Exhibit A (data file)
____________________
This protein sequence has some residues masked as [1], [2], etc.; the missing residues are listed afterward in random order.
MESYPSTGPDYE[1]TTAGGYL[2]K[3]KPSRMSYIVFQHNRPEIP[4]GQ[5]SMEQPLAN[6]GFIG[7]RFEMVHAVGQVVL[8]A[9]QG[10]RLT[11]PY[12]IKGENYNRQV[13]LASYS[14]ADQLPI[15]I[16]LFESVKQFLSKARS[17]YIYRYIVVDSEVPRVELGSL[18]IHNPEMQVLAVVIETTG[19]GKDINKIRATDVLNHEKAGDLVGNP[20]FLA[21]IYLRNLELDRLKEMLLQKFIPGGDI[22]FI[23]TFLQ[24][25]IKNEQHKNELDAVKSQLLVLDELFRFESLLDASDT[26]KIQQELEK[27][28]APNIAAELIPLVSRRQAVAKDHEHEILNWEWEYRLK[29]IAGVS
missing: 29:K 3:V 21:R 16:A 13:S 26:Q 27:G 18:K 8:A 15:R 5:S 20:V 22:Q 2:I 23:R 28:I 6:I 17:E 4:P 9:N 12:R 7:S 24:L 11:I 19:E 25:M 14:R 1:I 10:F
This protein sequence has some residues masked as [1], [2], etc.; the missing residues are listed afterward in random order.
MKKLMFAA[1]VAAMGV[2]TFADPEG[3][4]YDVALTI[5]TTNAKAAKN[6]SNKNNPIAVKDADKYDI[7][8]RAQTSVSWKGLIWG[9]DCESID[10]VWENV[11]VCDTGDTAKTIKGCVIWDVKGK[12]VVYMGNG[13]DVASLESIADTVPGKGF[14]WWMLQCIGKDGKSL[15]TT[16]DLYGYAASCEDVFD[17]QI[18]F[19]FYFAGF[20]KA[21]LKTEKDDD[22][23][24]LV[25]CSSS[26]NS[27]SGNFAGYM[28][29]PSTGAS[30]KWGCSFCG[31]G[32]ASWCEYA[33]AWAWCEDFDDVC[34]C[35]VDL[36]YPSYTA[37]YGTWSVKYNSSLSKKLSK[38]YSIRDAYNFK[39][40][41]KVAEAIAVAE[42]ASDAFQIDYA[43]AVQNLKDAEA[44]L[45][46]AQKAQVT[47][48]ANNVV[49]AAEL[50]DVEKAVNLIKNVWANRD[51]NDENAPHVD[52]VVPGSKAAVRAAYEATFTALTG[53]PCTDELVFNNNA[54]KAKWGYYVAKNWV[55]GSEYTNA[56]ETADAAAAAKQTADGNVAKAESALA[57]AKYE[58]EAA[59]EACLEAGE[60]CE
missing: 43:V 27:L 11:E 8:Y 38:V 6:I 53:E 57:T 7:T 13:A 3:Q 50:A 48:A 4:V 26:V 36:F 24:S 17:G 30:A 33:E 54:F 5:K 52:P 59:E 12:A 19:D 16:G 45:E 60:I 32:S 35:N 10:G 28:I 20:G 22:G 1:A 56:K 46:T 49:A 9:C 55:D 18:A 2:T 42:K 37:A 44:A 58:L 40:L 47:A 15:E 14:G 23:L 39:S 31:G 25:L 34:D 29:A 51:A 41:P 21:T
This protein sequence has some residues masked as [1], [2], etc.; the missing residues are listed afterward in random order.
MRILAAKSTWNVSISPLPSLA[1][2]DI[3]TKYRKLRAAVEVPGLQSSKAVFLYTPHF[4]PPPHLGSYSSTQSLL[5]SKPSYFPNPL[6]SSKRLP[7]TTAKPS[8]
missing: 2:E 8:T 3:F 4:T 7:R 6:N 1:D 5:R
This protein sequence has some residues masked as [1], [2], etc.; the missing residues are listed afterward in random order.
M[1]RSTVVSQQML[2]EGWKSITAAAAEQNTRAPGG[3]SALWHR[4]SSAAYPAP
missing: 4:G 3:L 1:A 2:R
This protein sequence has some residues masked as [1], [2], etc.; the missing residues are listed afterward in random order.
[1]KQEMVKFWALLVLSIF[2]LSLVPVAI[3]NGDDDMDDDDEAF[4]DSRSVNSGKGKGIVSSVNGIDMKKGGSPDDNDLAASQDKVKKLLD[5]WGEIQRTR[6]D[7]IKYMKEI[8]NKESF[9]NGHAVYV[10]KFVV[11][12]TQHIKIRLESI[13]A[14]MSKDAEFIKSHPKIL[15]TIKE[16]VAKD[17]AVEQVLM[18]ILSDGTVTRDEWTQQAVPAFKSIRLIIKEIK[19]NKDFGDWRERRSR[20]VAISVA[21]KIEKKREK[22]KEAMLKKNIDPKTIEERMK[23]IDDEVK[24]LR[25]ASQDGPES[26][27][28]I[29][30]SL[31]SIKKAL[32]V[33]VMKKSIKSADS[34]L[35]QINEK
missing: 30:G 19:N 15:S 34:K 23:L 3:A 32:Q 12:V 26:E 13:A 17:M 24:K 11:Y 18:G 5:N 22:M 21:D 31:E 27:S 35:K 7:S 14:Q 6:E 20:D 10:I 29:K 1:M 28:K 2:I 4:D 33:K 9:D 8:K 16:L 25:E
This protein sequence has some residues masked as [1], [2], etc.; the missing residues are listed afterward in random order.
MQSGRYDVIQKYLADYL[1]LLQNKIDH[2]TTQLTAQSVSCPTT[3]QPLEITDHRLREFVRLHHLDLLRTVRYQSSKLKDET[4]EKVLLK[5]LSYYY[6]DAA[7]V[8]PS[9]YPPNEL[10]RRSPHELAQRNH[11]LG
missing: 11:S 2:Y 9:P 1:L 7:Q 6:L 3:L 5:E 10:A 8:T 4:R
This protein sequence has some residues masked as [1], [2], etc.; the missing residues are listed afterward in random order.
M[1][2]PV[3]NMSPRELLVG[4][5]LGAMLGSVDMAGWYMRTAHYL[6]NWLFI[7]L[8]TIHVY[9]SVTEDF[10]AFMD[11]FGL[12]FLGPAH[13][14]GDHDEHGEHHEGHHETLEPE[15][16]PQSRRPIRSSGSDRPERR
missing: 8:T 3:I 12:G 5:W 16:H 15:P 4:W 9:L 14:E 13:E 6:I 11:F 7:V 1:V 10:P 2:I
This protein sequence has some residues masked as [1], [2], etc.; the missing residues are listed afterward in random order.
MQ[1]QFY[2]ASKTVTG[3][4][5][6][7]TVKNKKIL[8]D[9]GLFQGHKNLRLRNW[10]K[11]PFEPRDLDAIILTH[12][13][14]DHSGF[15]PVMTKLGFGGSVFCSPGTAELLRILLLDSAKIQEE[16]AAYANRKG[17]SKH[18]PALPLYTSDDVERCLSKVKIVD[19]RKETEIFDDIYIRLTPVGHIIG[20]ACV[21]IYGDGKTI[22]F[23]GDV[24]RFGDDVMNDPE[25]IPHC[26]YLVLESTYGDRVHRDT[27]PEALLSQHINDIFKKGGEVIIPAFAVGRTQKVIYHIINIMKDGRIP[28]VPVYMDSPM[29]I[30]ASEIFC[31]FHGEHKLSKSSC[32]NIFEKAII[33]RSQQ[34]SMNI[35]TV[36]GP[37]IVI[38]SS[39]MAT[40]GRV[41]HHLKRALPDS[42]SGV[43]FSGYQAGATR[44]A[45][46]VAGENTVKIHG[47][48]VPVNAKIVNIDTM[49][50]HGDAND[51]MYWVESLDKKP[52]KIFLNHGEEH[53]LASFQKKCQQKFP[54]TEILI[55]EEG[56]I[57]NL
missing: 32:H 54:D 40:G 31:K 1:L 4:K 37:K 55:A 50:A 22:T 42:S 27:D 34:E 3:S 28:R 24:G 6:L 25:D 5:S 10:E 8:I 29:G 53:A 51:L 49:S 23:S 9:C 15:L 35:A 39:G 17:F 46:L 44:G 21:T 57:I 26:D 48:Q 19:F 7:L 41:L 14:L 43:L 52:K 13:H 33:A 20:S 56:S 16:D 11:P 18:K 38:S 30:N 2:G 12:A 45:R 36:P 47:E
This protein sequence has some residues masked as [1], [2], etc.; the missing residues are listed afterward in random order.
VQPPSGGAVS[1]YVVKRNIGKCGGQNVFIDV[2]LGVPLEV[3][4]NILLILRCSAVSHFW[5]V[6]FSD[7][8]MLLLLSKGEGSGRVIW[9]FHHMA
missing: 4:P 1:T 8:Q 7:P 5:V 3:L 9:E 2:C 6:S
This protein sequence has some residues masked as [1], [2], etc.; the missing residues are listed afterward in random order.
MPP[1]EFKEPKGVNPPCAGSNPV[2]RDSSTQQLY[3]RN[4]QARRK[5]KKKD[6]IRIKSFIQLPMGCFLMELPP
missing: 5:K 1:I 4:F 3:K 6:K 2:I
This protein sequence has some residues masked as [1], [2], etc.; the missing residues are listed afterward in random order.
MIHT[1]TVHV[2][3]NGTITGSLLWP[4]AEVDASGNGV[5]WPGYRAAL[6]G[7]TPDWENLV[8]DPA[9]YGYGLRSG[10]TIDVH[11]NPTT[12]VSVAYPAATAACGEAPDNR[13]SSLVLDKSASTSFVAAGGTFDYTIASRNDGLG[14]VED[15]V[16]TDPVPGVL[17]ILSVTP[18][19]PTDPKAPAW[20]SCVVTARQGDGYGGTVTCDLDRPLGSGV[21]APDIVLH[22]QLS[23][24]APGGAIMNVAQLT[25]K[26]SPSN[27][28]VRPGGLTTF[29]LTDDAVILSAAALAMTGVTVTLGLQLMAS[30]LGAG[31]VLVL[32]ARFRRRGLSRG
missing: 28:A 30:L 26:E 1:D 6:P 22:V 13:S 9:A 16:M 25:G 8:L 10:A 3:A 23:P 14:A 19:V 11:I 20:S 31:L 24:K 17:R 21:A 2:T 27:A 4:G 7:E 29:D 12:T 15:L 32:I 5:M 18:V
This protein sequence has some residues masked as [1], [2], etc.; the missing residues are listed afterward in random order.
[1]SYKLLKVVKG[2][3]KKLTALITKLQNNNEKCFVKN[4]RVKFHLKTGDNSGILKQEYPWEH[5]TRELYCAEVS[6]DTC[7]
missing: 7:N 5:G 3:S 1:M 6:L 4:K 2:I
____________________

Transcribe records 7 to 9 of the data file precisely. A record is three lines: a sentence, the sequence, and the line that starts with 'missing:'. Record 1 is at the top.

This protein sequence has some residues masked as [1], [2], etc.; the missing residues are listed afterward in random order.
M[1][2]PV[3]NMSPRELLVG[4][5]LGAMLGSVDMAGWYMRTAHYL[6]NWLFI[7]L[8]TIHVY[9]SVTEDF[10]AFMD[11]FGL[12]FLGPAH[13][14]GDHDEHGEHHEGHHETLEPE[15][16]PQSRRPIRSSGSDRPERR
missing: 8:T 3:I 12:G 5:W 16:H 15:P 4:W 9:L 14:E 13:E 6:I 11:F 7:V 1:V 10:P 2:I
This protein sequence has some residues masked as [1], [2], etc.; the missing residues are listed afterward in random order.
MQ[1]QFY[2]ASKTVTG[3][4][5][6][7]TVKNKKIL[8]D[9]GLFQGHKNLRLRNW[10]K[11]PFEPRDLDAIILTH[12][13][14]DHSGF[15]PVMTKLGFGGSVFCSPGTAELLRILLLDSAKIQEE[16]AAYANRKG[17]SKH[18]PALPLYTSDDVERCLSKVKIVD[19]RKETEIFDDIYIRLTPVGHIIG[20]ACV[21]IYGDGKTI[22]F[23]GDV[24]RFGDDVMNDPE[25]IPHC[26]YLVLESTYGDRVHRDT[27]PEALLSQHINDIFKKGGEVIIPAFAVGRTQKVIYHIINIMKDGRIP[28]VPVYMDSPM[29]I[30]ASEIFC[31]FHGEHKLSKSSC[32]NIFEKAII[33]RSQQ[34]SMNI[35]TV[36]GP[37]IVI[38]SS[39]MAT[40]GRV[41]HHLKRALPDS[42]SGV[43]FSGYQAGATR[44]A[45][46]VAGENTVKIHG[47][48]VPVNAKIVNIDTM[49][50]HGDAND[51]MYWVESLDKKP[52]KIFLNHGEEH[53]LASFQKKCQQKFP[54]TEILI[55]EEG[56]I[57]NL
missing: 32:H 54:D 40:G 31:K 1:L 4:K 37:K 55:A 50:A 22:T 42:S 27:D 34:E 3:S 28:R 24:G 6:L 25:D 5:S 10:E 8:I 29:G 53:A 51:L 49:S 23:S 9:C 15:L 35:A 39:G 17:F 46:L 44:G 21:T 57:I 26:D 48:Q 19:F 7:L 41:L 14:L 43:L 52:K 13:H 33:A 20:S 56:S 16:D 11:P 18:K 38:S 30:N 2:G 12:A 45:R 36:P 47:E
This protein sequence has some residues masked as [1], [2], etc.; the missing residues are listed afterward in random order.
VQPPSGGAVS[1]YVVKRNIGKCGGQNVFIDV[2]LGVPLEV[3][4]NILLILRCSAVSHFW[5]V[6]FSD[7][8]MLLLLSKGEGSGRVIW[9]FHHMA
missing: 4:P 1:T 8:Q 7:P 5:V 3:L 9:E 2:C 6:S